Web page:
Thursday, December 11, 2008

"Secretary of food"?

In today's New York Times, Nicholas D. Kristof calls in his column for President-Elect Obama to appoint a Secretary of Food, suggesting that the Dept. of Agriculture is outdated. Kristof asserts that a Department of Agriculture "made sense" a century ago, when 35% of Americans farmed. Now, however, only 2% of our population are farmers. Meanwhile, he points out, all 300 million Americans eat. He thus argues that we should "move away from a bankrupt structure of factory farming that squanders energy, exacerbates climate change and makes Americans unhealthy--all while costing taxpayers billions of dollars."

While Kristof's proposal could be seen as disrespectful to farmers, his column does suggest a concern for small towns, for rural places. Indeed, he holds himself out as a voice of experience on such places, noting his upbringing on a family farm in Yamhill, Oregon. He argues that the USDA undermines towns like Yamhill by fostering agri-business.

For me, Kristof's column revived a concern I've had for some time: making rural policy through the Dept. of Agriculture does not necessarily serve rural communities well. After all, as Kristof notes, a very small number of rural residents are engaged in farming. So, while I have plenty of gripes about U.S. farm policy, and I'm open to re-naming the Dept. of Agriculture, I'm not sure that renaming it the Dept. of Food is going to be beneficial for rural communities. As long as agriculture and/or food are the labels given to the umbrella institution for making rural policy, the needs of populations, communities, and economies in rural America--especially those which are not ag based -- are going to continue to be overlooked by the federal government.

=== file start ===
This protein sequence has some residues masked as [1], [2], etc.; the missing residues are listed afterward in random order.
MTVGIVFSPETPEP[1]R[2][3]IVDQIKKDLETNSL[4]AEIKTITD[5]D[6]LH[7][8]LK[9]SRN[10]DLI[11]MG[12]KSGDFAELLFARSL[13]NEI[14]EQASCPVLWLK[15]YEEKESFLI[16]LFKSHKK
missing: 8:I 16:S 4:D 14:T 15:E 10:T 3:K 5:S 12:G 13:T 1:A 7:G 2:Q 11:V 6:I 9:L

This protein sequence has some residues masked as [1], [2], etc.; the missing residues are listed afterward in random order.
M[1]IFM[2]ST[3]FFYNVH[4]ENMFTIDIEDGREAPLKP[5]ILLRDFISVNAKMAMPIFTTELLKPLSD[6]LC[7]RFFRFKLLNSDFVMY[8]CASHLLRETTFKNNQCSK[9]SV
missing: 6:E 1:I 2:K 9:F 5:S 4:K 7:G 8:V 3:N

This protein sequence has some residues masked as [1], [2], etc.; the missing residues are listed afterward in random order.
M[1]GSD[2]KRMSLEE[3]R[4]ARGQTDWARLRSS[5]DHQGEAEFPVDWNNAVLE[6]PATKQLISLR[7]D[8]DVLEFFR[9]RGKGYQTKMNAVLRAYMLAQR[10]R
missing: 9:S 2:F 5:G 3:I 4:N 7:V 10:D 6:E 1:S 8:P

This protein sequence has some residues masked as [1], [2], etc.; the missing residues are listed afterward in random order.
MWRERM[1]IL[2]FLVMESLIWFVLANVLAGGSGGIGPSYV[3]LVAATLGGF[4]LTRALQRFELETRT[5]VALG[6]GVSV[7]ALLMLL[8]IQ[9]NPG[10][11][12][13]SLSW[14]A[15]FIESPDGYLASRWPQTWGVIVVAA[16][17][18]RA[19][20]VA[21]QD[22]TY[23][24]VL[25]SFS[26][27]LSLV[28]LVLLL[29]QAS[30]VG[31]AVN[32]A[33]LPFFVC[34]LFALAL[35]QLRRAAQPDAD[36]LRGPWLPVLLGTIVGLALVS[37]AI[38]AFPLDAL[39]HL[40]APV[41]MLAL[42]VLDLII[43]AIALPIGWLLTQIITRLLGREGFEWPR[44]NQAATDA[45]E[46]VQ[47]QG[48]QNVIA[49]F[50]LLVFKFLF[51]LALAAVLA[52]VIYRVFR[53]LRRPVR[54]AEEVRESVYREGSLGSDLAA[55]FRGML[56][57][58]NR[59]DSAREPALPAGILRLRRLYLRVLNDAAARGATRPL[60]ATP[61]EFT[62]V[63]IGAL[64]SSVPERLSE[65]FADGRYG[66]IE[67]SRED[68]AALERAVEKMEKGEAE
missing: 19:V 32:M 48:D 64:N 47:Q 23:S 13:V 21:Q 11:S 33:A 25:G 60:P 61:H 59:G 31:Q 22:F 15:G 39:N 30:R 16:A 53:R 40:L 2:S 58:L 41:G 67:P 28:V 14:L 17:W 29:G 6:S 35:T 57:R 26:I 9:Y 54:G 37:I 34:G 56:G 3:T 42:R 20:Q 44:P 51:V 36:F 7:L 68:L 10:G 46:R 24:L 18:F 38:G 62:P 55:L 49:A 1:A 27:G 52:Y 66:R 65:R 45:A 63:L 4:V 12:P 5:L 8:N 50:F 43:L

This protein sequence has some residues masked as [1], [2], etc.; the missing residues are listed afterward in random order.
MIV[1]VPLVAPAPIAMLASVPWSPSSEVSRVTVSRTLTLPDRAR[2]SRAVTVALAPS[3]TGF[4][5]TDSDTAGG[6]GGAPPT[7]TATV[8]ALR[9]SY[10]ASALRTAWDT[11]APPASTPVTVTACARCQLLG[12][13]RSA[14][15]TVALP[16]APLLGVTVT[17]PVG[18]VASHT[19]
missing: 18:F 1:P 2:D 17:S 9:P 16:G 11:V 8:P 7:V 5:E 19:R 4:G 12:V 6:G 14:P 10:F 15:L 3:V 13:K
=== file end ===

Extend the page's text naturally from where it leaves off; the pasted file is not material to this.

1 comment:

Mike said...

You’ve just identified a major beef that I’ve had for years. “ Rural” should not be synonymous with “agriculture”. And what scares me is that I doubt significant transformation in our rural communities will be possible until Rural Development escapes the USDA bureaucracy. Perhaps we can look to the Rural Compact ( means of bringing voice to this issue.